Reflections on Black History Month: There Is Still Progress to Be Made

Reflections on Black History Month: There Is Still Progress to Be Made

Seventy-eight years ago, Negro History Week, the precursor to Black History Month, was created to allow for the identification and celebration of the contributions of African Americans in our history and in our presence. While Black History Month promotes African American cultural empowerment and understanding, it also inspires learning for all age groups and ethnicities.
In 1915, the Harvard-trained African American historian Dr. Carter G. Woodson founded the Association for the Study of Negro (now African American) Life and History (ASALH) to research and document African American history. Woodson felt strongly that a more pervasive and thorough understanding of African American history would accomplish two very critical goals. First, a more in-depth understanding of African American history would promote pride within the Black community. Second, a deeper understanding and appreciation for Black history would foster greater respect for the African American community within the broader society. In February of 1926, Woodson introduced the annual celebration of Negro History Week — purposely choosing the second week of February for the annual event to commemorate the birthdays of Frederick Douglass and Abraham Lincoln.
I recall my own first experience with Negro History Week as a young boy when I had to make a presentation on the great 19th-century African American abolitionist and statesman Frederick Douglass. That experience created an interest and appreciation for African American history that has remained with me since that February in the early 1960s.
Over the last few years, there has been much discussion about Black History Month outliving its usefulness. Some have criticized the selection of February to commemorate Black history by saying it is the shortest month of the calendar year. Others have claimed that America should not short-change African American contributions by limiting discussion and recognition of Black achievements to only one month during the year. And there are even some who question why African Americans need a month to celebrate their history.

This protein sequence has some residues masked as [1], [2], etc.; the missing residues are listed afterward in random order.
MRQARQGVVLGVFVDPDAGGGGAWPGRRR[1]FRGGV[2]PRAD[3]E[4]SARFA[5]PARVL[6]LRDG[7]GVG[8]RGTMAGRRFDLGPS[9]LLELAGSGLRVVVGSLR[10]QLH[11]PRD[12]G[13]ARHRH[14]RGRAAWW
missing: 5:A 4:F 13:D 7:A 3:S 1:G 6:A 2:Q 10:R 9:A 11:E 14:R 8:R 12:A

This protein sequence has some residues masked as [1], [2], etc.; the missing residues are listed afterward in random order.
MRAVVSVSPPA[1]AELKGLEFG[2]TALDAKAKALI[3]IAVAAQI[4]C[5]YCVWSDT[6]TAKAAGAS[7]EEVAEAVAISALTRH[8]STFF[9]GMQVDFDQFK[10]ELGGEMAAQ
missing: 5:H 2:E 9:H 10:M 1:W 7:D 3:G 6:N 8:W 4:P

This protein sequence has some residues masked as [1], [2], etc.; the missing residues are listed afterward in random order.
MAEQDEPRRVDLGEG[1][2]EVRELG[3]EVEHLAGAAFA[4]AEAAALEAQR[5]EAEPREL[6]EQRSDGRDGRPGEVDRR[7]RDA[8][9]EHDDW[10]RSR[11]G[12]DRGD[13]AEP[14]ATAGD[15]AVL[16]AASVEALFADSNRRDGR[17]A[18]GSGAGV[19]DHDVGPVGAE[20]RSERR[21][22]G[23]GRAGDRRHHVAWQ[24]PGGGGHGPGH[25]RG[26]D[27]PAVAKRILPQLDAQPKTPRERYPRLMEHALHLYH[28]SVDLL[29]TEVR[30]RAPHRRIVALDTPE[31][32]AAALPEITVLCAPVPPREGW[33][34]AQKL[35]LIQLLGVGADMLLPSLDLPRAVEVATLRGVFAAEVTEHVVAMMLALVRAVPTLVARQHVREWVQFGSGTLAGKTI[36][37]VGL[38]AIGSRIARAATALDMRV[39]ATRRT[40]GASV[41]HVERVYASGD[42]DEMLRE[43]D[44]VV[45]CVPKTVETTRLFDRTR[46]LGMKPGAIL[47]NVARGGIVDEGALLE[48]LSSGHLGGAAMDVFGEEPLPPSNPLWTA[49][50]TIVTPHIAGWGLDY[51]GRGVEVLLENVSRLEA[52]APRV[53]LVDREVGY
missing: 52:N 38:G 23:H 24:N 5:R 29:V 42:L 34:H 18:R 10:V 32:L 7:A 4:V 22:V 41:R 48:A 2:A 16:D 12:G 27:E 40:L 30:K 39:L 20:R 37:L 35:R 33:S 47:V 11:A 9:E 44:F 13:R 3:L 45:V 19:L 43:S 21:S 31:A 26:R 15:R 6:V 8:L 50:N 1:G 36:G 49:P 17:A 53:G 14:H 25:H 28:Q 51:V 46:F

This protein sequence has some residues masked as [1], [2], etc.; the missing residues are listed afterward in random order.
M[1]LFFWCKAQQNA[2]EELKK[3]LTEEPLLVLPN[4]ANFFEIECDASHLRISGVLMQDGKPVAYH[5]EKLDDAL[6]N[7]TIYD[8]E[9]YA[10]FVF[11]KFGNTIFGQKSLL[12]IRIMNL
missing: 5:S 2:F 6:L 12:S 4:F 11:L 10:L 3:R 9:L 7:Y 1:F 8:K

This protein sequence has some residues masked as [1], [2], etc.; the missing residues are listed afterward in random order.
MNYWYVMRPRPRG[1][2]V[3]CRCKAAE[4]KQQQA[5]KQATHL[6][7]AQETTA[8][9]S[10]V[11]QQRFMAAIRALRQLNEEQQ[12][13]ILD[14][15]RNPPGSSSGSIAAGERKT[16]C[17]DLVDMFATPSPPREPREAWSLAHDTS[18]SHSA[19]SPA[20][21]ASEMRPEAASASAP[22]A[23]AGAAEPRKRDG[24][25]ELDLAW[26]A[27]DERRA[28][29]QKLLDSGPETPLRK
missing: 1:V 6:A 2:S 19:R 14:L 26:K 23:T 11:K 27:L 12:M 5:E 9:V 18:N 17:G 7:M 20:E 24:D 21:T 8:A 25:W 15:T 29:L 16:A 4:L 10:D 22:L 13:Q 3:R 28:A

Most of these arguments are spurious at best and disingenuous at worst. In the 78 years since the founding of Negro History Week, there have been many positive changes. Woodson would be honored to see that his efforts and assertions have played a role in making Black history a well-established, legitimate and respected subject of study. Yet while celebrations of Black history have elevated African American history and African American scholars to academic respectability, there is still progress to be made. The social, psychological and economic advances that Woodson presumed would flow from his efforts for Blacks are still difficult to identify at the beginning of the 21st century.
So until African American history is included in the regular history curriculum of elementary, secondary and postsecondary institutions, Woodson’s vision remains unfulfilled and the contributions Black Americans have made to further modern society with advances in medicine, technology, science, engineering, transportation and aerospace communication, just to name a few, are underrepresented.
Black history — and the celebration of it — is critical at a time when racial profiling, professional inequality and failing school systems are not yet archived in history. The commemoration of the struggles, achievements and milestones of Black men and women of the past and present day reminds us of the progress that has been made but equally as important, the distance that our nation has yet to travel. 
— Barry L. Wells is senior vice president and dean of student affairs at Syracuse University.



© Copyright 2005 by DiverseEducation.com